*”Nonperforming” bank assets have enlarged.  These are loans for which repayments have ceased while foreclosure actions, often stretching over two years from the time of commencement, have not reached completion.  Their total book value at the end of March 2010 was put at $3.2 million.  The new total is more than double the old one; $6.9 million. That increase, says Mr Gibson, “reflected the decline in the overall economy.”  And it prompted an increase in the bank’s level of allowance for losses on loans that go sour relative to the value of the total portfolio. The new figure is 1.62%.  The March 2010 allowance was 1.33%.  
Those figures can be read as signs of trouble to come.  They also can be read as signs of prudent anticipation. 
Meanwhile, some contrasts are worth noting.  The mammoth Bank of America, having previously closed its Germantown branch (which the Bank of Greene County took over, profitably) is closing its home-loan office in Saratoga, putting 34 people out of work. [TimesUnion, 5/4/11].  And the Bank of Greene County, unlike neighboring banks and other lenders, has avoided all of GreeneLand’s larger financial flops: Friar Tuck, Quality Inn, Shady Harbor Marina, Irving Elementary School makeover, Union Mills Lofts, Catskill Creek condominiums….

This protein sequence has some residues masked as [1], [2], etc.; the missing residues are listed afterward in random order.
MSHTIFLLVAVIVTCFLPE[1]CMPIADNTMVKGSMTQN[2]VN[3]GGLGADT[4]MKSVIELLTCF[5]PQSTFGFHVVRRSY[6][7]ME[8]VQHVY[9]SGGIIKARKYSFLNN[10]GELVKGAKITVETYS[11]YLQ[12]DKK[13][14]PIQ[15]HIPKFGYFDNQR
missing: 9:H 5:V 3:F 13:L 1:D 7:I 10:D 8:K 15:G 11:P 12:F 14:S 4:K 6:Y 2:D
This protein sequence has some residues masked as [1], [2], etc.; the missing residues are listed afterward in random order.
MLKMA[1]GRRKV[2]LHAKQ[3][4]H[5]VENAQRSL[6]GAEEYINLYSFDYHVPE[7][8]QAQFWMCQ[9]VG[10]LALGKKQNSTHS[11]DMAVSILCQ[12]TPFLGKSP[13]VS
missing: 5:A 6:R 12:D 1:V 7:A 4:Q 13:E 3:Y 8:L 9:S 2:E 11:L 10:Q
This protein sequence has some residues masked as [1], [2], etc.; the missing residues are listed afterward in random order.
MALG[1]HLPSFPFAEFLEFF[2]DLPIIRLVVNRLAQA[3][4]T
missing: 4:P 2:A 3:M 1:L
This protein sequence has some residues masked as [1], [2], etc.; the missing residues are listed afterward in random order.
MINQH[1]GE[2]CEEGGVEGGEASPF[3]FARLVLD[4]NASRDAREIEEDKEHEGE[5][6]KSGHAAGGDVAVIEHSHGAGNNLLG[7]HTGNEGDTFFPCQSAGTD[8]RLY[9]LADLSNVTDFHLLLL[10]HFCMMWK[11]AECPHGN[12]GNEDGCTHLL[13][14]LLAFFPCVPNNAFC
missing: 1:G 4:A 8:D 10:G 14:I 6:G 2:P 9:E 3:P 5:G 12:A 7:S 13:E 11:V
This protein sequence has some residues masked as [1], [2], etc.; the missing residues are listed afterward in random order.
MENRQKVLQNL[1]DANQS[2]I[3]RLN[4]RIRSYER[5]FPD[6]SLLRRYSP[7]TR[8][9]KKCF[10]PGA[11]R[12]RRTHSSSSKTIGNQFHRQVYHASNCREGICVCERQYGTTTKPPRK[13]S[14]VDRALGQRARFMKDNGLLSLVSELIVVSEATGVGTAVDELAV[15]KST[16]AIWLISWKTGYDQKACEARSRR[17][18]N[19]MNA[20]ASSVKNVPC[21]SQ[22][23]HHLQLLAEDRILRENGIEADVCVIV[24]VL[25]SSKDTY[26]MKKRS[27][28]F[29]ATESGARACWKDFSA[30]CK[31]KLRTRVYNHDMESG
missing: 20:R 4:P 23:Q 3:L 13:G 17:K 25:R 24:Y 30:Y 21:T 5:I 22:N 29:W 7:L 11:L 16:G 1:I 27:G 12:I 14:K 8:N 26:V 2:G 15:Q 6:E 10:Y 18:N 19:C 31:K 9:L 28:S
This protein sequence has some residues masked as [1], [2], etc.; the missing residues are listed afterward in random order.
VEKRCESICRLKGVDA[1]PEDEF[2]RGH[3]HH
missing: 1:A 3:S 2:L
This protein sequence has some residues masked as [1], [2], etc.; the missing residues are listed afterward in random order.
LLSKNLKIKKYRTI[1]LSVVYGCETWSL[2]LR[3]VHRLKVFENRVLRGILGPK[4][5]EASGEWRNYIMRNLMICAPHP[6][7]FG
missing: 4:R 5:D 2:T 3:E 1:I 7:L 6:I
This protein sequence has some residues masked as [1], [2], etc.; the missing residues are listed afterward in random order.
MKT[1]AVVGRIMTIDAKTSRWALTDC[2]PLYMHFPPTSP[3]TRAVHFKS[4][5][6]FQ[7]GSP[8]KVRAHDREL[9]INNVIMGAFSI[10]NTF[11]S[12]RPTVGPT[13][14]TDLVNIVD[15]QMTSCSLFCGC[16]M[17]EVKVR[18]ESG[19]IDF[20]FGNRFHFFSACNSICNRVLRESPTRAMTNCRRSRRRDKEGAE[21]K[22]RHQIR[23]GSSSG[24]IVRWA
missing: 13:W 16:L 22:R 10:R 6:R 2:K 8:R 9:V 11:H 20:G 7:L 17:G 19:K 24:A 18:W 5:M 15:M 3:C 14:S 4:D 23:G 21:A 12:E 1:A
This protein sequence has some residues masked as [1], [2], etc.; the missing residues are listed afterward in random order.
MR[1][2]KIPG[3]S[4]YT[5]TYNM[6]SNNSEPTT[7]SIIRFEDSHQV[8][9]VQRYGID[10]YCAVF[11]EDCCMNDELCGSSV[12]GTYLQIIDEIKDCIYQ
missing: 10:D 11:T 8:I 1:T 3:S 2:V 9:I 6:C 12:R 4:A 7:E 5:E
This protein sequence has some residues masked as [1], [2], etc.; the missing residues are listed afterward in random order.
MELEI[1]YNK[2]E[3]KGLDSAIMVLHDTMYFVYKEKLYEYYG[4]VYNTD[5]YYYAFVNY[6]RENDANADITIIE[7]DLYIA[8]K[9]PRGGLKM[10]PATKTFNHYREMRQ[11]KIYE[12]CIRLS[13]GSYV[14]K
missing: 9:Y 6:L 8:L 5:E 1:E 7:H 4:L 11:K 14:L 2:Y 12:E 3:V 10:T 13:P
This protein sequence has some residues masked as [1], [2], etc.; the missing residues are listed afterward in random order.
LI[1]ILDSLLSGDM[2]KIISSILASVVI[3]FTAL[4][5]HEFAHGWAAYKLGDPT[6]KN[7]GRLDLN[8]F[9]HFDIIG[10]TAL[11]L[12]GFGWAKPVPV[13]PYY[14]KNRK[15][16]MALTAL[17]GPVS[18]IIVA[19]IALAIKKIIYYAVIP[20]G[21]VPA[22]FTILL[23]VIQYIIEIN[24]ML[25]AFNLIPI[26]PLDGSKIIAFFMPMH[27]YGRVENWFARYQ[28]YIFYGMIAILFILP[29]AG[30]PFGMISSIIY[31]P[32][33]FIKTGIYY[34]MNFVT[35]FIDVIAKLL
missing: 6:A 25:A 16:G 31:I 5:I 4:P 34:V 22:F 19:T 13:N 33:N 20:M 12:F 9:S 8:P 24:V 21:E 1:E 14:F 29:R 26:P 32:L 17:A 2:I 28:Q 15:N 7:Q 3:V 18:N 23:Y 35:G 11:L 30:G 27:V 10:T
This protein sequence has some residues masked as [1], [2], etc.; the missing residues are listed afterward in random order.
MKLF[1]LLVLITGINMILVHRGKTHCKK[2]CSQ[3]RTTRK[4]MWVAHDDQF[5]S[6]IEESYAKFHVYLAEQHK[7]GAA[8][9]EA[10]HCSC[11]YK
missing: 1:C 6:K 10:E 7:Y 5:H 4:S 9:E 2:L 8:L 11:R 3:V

GreeneLand’s current fiscal health, says County Treasurer Peter Markou in his annual report, is sound.  For 2010, while revenues declined, so did expenses.  The debt burden did not get heavier.   
Also in good fiscal health, according to another treasurer, is the GreeneLand’s Historical Society.  Much of that condition, said David Dorpfeld at the Society’s annual meeting last Sunday, is due to the “very generous” bequest of IBM stock made by the late stalwart member, Olga Santora.

Those gasoline prices that are posted outside stations may apply only to payments in cash.  Credit card purchases may cost more.  The difference is posted on the pump itself, but it must be noticed there and then acted upon BEFORE refueling. 
      The difference at a Catskill Getty station recently (5/16) was seven cents per gallon. 




1 comment:

Anonymous said...

Pupils vs Prisoners, paragraph 1: "In the big northern States such as California..." does not compute, sir.

- Colin May